Background: Adequate protein nutrition could be used to limit gradual body protein loss and improve protein anabolism in the elderly.
Objective: We tested the hypothesis that an uneven protein feeding pattern was more efficient in improving protein anabolism than was an even pattern.
Design: After a controlled period, 15 elderly women (mean age: 68 y) were fed for 14 d either a pulse diet (n = 7), providing 80% of the daily protein intake at 1200, or a spread diet (n = 8), in which the same daily protein intake was spread over 4 meals. Both diets provided 1.7 g protein x kg fat-free mass (FFM)(-1) x d(-1). Protein accretion and daily protein turnover were determined by using the nitrogen balance method and the end product method (ammonia and urea) after an oral dose of [15N]glycine.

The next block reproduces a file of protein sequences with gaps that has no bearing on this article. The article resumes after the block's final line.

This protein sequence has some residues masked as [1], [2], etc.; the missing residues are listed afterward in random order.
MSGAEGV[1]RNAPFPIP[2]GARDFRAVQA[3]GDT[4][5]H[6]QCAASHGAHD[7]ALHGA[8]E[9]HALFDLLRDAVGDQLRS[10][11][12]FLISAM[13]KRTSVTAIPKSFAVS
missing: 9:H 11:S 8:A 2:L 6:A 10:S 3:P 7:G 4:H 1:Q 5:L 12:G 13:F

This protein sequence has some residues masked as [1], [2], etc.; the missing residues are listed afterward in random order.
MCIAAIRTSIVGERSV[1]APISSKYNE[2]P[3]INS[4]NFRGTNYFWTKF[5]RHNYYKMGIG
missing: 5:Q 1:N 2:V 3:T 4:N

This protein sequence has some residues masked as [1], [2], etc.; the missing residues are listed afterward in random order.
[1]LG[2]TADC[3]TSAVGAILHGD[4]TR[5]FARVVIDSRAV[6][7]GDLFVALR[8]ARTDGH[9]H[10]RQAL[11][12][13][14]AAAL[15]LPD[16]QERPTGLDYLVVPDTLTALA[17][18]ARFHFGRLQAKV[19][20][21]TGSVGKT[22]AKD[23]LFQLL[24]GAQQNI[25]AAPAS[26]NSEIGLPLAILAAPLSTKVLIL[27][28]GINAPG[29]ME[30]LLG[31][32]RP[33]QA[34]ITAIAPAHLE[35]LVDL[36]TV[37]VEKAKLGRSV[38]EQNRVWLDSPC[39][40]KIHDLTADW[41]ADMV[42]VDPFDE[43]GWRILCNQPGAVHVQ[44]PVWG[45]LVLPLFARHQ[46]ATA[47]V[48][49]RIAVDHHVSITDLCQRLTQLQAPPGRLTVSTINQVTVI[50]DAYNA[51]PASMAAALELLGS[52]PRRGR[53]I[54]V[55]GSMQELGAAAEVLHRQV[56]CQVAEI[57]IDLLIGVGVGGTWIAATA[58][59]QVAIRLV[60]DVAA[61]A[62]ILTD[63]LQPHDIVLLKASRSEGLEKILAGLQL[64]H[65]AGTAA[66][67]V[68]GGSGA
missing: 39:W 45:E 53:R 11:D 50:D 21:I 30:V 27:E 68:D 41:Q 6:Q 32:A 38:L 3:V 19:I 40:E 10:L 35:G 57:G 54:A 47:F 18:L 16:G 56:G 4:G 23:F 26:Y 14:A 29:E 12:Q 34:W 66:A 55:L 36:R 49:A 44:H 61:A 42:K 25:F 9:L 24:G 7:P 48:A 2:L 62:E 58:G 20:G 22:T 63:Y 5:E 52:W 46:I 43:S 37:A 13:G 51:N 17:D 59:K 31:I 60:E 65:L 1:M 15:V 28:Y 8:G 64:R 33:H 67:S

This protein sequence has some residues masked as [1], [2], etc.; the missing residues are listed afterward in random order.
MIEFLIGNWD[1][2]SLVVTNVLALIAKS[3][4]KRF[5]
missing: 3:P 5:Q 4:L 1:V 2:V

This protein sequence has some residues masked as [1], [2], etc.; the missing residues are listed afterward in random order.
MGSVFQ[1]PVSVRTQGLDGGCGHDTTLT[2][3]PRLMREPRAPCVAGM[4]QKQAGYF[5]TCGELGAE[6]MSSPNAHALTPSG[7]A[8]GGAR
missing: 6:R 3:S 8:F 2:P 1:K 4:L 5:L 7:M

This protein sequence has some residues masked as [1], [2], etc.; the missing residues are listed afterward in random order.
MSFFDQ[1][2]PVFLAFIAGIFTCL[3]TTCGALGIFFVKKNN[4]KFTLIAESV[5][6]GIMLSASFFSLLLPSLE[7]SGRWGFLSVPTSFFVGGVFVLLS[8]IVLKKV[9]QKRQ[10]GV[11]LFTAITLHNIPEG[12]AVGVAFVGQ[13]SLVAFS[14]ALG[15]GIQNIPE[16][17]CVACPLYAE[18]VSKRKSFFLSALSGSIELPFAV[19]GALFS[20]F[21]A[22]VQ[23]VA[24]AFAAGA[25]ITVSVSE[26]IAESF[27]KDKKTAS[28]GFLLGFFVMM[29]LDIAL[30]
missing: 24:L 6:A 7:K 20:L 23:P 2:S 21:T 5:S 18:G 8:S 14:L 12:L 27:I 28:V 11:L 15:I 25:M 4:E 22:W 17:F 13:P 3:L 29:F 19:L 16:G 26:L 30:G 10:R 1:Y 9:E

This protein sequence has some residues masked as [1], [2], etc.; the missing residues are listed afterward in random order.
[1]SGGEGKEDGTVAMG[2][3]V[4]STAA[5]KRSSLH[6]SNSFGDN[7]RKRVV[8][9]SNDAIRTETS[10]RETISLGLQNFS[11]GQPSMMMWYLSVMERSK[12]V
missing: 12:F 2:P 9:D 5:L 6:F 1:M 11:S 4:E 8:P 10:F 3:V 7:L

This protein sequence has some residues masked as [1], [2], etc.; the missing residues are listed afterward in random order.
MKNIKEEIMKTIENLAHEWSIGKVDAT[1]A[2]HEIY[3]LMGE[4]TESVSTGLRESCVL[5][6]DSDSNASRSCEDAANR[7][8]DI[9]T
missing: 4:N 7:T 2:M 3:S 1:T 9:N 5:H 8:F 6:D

Results: Nitrogen balance was more positive with the pulse than with the spread diet (54 +/- 7 compared with 27 +/- 6 mg N x kg FFM(-1) x d(-1); P < 0.05). Protein turnover rates were also higher with the pulse than with the spread diet (5.58 +/- 0.22 compared with 4.98 +/- 0.17 g protein x kg FFM(-1) x d(-1); P < 0.05), mainly because of higher protein synthesis in the pulse group (4.48 +/- 0.19 g protein x kg FFM(-1) x d(-1)) than in the spread group (3.75 +/- 0.19 g protein x kg FFM(-1) x d(-1)) (P < 0.05).
Conclusion: A protein pulse-feeding pattern was more efficient than was a protein spread-feeding pattern in improving, after 14 d, whole-body protein retention in elderly women.